Severe CRS and Hematologic Toxicity After CAR T-Cell Therapy

Juluri KR, Wu V, Voutsinas JM, et al. Severe Cytokine Release Syndrome Is Associated with Hematologic Toxicity Following CD19 CAR T-Cell Therapy. Blood Advances. 2021; (doi: 10.1182/bloodadvances.2020004142).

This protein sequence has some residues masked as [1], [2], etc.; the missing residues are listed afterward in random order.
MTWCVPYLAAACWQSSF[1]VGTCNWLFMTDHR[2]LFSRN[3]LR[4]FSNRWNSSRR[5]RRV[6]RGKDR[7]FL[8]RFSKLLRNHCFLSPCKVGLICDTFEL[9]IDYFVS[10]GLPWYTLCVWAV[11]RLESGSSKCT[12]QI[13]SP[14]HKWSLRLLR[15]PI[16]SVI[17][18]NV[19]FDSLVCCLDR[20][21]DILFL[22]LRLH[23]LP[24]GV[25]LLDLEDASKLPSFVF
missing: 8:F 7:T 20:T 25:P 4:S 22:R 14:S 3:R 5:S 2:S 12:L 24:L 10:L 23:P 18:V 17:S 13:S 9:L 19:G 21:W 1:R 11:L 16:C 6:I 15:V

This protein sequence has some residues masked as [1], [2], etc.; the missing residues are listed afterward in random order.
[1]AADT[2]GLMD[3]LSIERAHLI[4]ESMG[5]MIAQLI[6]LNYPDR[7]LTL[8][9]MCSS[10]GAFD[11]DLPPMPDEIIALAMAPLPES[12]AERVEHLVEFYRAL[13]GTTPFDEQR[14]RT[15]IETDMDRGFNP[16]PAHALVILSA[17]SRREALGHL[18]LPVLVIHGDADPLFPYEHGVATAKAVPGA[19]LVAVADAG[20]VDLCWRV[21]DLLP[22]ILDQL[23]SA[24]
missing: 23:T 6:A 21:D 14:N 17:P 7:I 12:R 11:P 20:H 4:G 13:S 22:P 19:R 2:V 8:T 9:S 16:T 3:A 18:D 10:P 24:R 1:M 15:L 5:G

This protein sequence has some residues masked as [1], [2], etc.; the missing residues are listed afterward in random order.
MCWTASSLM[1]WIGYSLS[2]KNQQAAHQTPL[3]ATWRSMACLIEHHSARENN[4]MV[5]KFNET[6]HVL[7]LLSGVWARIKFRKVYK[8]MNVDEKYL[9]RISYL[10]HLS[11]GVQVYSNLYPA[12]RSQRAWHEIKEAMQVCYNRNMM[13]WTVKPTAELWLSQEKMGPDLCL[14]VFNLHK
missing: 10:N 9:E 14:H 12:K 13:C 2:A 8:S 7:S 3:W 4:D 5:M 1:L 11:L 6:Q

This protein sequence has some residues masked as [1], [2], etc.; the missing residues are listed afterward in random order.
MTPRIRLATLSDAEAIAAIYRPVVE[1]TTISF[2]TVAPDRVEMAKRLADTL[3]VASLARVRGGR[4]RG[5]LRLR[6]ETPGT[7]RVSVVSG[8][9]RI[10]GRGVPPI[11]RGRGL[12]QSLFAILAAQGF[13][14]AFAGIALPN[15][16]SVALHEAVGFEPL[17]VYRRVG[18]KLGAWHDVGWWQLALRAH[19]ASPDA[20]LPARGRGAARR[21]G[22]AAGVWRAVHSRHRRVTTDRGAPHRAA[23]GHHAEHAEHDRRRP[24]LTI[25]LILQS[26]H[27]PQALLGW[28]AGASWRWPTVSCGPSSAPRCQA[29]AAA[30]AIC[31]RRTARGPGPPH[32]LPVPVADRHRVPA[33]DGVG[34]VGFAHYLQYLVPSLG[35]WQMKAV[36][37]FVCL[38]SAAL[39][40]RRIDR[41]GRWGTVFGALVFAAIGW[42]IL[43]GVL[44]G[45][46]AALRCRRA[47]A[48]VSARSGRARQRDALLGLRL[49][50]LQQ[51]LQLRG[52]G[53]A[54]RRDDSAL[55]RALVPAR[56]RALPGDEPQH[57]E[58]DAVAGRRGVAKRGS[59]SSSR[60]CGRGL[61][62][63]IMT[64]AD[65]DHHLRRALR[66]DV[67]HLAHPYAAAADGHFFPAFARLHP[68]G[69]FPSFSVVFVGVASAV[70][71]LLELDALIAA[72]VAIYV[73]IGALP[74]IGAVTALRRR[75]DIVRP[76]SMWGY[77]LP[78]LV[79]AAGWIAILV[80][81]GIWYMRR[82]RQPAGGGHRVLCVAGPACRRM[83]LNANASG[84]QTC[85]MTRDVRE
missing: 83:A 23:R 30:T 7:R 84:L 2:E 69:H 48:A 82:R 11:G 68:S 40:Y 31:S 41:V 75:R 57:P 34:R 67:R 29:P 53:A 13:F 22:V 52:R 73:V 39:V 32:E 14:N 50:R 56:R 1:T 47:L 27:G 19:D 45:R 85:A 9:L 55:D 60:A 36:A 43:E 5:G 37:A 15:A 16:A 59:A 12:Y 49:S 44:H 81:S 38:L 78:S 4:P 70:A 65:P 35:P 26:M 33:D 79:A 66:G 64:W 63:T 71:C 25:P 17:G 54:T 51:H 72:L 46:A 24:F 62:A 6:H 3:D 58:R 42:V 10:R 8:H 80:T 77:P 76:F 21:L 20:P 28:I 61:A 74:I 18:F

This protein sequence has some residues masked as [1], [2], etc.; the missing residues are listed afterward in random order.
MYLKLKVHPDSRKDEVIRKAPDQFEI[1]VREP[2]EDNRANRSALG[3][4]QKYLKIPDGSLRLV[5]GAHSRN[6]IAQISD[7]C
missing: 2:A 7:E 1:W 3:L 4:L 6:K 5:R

New research suggests that hematopoietic recovery in patients following CD19-targeted chimeric antigen receptor (CAR) T-cell therapy could be enhanced by patient selection and improved cytokine release syndrome (CRS) management. The retrospective analysis involved 173 patients who underwent defined-composition CD19 CAR T-cell therapy in a Phase I/II clinical study. The primary endpoints were absolute neutrophil count and platelet count at 28 days post-CAR T-cell infusion. At that point, neutrophil and platelet recovery was 81% and 75% cumulative incidences, respectively. At last follow-up, 9% of the patients had experienced persistent neutropenia and 14% had thrombocytopenia. Debiased LASSO regression analysis revealed higher CRS severity as an independent predictor for lower platelet count and lower pre-lymphodepletion platelet count as independent predictors for lower neutrophil and platelet counts post-CD19 CAR T-cell infusion. Multivariable models including CRS-related cytokines linked higher peak serum levels of interleukin 6 with lower 28th day counts. Conversely, transforming growth factor beta concentrations correlated with higher Day 28 counts.

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